Bad astronomy | Why does the asteroid Bennu launch small rocks into space?
Why does Bennu spit pebbles into space?
It’s one of the weirdest things he does, and that’s saying something. Bennu is a small asteroid just over 500 meters across. It has the shape of two cones glued together base to base. It’s not a solid rock, but rather a pile of rubble, like a bag of rocks held together by gravity. It has a huge rock that protrudes 22 meters high called Benben Saxum.
And, also, well, it spits rocks into space.
Bennu is a near-Earth asteroid, moving around the Sun in a slightly elliptical orbit the same size as Earth’s orbit. It can approach up to half a million miles from us, so it’s classified as a potentially dangerous object, although at least for the next three centuries it won’t come close enough to us to pose a real threat. . Still, we want to know more about these rocks that could potentially hit us and ruin our day, so NASA sent the OSIRIS-REx mission there to map Bennu and possibly send samples back to Earth for scientists to study.
One of the many discoveries of this mission is that Bennu somehow pulls small rocks from its surface into space. It was one of the biggest surprises of the mission, and it’s unclear how it turns out. A likely cause is small micrometeorite impacts hitting the surface and detonating shrapnel. Another is heat stress: the day/night cycle when Bennu rotates causes the rocks on the surface to expand and contract as they move in and out of sunlight, eventually cracking them. It may throw small pieces.
The size of these spittoons seen ranged from very small to about 10 centimeters in diameter. Gravity on Bennu is little more than a whisper, just a few millionths of Earth’s, but if you can go back to the dark memories of high school science, you might remember van der force Waals, where some tightly packed molecules attract or repel each other. others due to their electron clouds. This force is weak, but in an asteroid whose surface is made up of jagged rock, it can help build a cohesive force that holds the asteroid together. That too has to be overcome, and throwing a boulder the size of your fist at speeds of a few centimeters to a few meters per second takes some effort, so it’s impressive that Bennu can muster that kind of punch.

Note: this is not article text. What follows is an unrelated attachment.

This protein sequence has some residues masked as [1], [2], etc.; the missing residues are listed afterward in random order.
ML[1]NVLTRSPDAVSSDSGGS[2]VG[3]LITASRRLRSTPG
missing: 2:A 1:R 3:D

But is this the only way to eject the stones? Just because we can think of two that cover most bases doesn’t mean they cover them all. A team of scientists has therefore looked into another possible launch mechanism: electrostatic charge. [link to paper].
The Sun’s ultraviolet light is very powerful, and when a UV photon hits Bennu’s surface, it can knock an electron away from an atom. As more hits and more electrons are lost, the rocks acquire a positive charge. If enough charge builds up, a rock can feel a force that pushes it away from its fellows, and that might be enough to overcome low gravity and launch it into space.
The Sun also blows a wind of subatomic charged particles, and this solar wind can also hit the surface and build up a static charge, and in the end can also launch pieces of rock into space. It’s the cosmic equivalent of rubbing a balloon over your hair and sticking it to a wall, although in this case you get an attractive force instead of a repulsive force, but it’s the same physics.
This buildup of electrostatic charge almost certainly occurs on Bennu, but what scientists have been investigating is the possibility that it is actually strong enough to spit rocks. What they discovered is that it is possible, but the force is quite weak, so it only works if the rock is small enough; assuming that no van der Waals cohesion can be projected up to about a centimeter. So that’s probably not why we’re seeing the bigger ones being ejected, but it might keep the smaller ones away.
Interestingly, some of the rocks seen ejected were on the night side of Bennu. Sunlight obviously can’t explain them at all, but solar wind still can. When the particles blow in front of Bennu, they block them on the day side, leaving a shadow behind them, a hole, as if you had to stand downwind of a building to protect yourself from the wind. It’s called a plasma wake, and the physics are pretty fierce, but the wind’s magnetic field can still connect to the surface on the downwind side of the asteroid, allowing particles to hit it. . However, by modeling this, the scientists discovered that the force was much weaker, too weak to explain rocks being thrown during the local night on Bennu.
So it seems that electrostatic charge is at best a minor force at work here, but it’s still valuable research. On the one hand, it can still work on the smallest bits and is probably very good at removing dust from the surface. Also, the electrostatic cohesion properties of rubble-pile asteroids are not well known, so a study like this is a good step in understanding that.
There will be a time in the future when a small bag of rocks like Bennu will be aimed at us, and we will have to do something to keep it from touching. In this case, the more we know about it, especially the forces that hold it together, the better. We probably wouldn’t want to blow it up, but rather set it aside, but even then we need to understand its structure to be able to do that.
It’s not every day that astronomy can literally save the world, but that day will come.